- Use permanent marker label carboys with the permit holder name, laboratory room number and building name. Carboys in good condition will be returned to the lab after a 10 half-life decay period.
- Bottles can be repurposed for collecting radioactive waste, after triple-rinsing, removing or defacing all markings, and adding the required waste labeling. Bottles will not be returned.
Liquid Scintillation Vials
- Retain the original trays and shipping boxes for disposal.
- Must not contain isotopes with half-life greater than 109 days, except H-3 or C-14.
- Use the original trays to collect vials for disposal. Vials be separated by isotope.
- Vials containing H-3 and/or C-14 may be packaged together.
- Must not contain lead (including Pb-210), mercury, or Uranium/Thorium Compounds.
- Do not allow excessive accumulation of waste scintillation vials.
- Use "Biosafe" scintillation fluid whenever possible. LSC vials containing biosafe fluid that is not contaminated with radioactive material (e.g. monthly wipe tests) may be disposed of into the sanitary sewer. The approved cocktails are:
- NBCS 204
- Atlantic Nuclear
- Ready Safe
- Scint-safe Econo 1
- Scint-safe Econo 2
- Ultima-Flo AP
- UniverSol ES
- BetaMax ES
- CytoScint ES
- Solvent Free
- National Diagnostics
- Ultima Gold
- Material generated from animal experiments, or treatment at the veterinary hospital. Each type must be segregated. No animal materials will be removed prior to suitable deactivation of infectious agents.
- Soiled bedding must be collected separately from other contaminated waste
- Double bag this waste using bags provided by EHS
- Collect blood/urine separately in 1 gallon containers.
- Animal carcass waste must be segregated from other material
- Do not combine with gloves, paper, absorbent pads, etc.
- Treat containers in which tissues were stored or analyzed as dry waste.
- Do not combine with other carcass waste streams scheduled for treatment at the College of veterinary medicine.
- Double bag carcasses in clear plastic bags, removing as much air as possible before sealing. Label with radioactive material tape and the isotope.
- Carcasses must be kept frozen.
- Be proactive about maintaining your freezer. Do not allow excessive frost to build up.
- Carcass material cannot be digested unless it is specifically authorized by the Radioactive Material Permit, and contains less than 0.05 microcuries (uCi) per gram of H-3 and/or C-14.
Depleted Uranium and Thorium
- Waste from depleted uranium and thorium compounds such as uranyl acetate must be collected separately from other types of radioactive waste described herein.
Preparing Waste for Collection by EHS
- Radioactive waste is collected by EHS on Tuesday mornings. Pickup requests must be submitted by noon on Monday using the radioactive waste pickup request form.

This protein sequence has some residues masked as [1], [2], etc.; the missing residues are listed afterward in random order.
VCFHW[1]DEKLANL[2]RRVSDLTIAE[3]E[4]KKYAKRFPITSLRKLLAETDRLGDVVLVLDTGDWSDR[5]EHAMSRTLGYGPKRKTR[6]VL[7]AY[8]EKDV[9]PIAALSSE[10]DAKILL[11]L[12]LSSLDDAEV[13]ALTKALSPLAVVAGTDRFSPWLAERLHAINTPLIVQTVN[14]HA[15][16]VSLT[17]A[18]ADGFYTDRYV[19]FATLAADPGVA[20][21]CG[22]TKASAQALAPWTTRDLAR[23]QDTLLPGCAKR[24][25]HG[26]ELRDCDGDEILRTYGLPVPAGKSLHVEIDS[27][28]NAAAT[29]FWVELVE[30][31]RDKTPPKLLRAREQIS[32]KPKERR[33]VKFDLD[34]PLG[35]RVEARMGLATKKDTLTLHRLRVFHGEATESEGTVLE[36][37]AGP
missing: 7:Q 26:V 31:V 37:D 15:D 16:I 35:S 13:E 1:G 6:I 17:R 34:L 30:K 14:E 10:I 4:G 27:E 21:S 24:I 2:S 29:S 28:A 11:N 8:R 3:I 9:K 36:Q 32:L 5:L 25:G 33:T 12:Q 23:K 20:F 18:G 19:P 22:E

- Exterior surfaces of each container must be surveyed and free of removable contamination. Calculate the exterior contamination in DPM and list it on the waste tag. Keep the printout of the wipe survey results with the waste tag.
- Attach the waste tag to the container, or keep the tag near the container where EHS can easily find it.
- Recycled containers are available on a limited basis through EHS. Please make request in the notes section of the on-line waste removal form.
- EHS may have to refuse waste that has not been prepared properly.
- Ensure that EHS personnel can access to the lab. If you expect to be unavailable, make prior arrangements and post instructions on the laboratory door.
- The wipe survey can be taken from the upper half of the closed bag, allowing it to stay in the container so building care staff do not accidentally collect it and dispose of it as normal trash.
- Record the chemical contents and the pH value on the Radioactive Waste Tag.
- Caps to all vessels must seal completely to prevent leakage during transport.
Liquid Scintillation Vials
- Keep vials in the upright position at all times.
- Pack trays of vials in the original shipping box, or a similarly sized box. Clearly mark which direction is up on the outside of the box.
- If a box is not available, trays may be packed on top of absorbent material, and double-bagged.
- Place the radioactive waste label on the outside of the box. Identify the isotope and the brand of scintillation fluid.
- Lead shielding, including lead pigs, must be collected by EHS for disposal. Lead is toxic, wear disposable gloves when handling exposed lead.
- Survey lead for contamination before requesting a pickup.
- Collect in a box. Do not exceed 20 pounds.
- A Radioactive Waste Tag is not required.
- Biohazardous material must be deactivated using lab-specific procedures approved by the Radiation Safety Committee before requesting a waste pickup.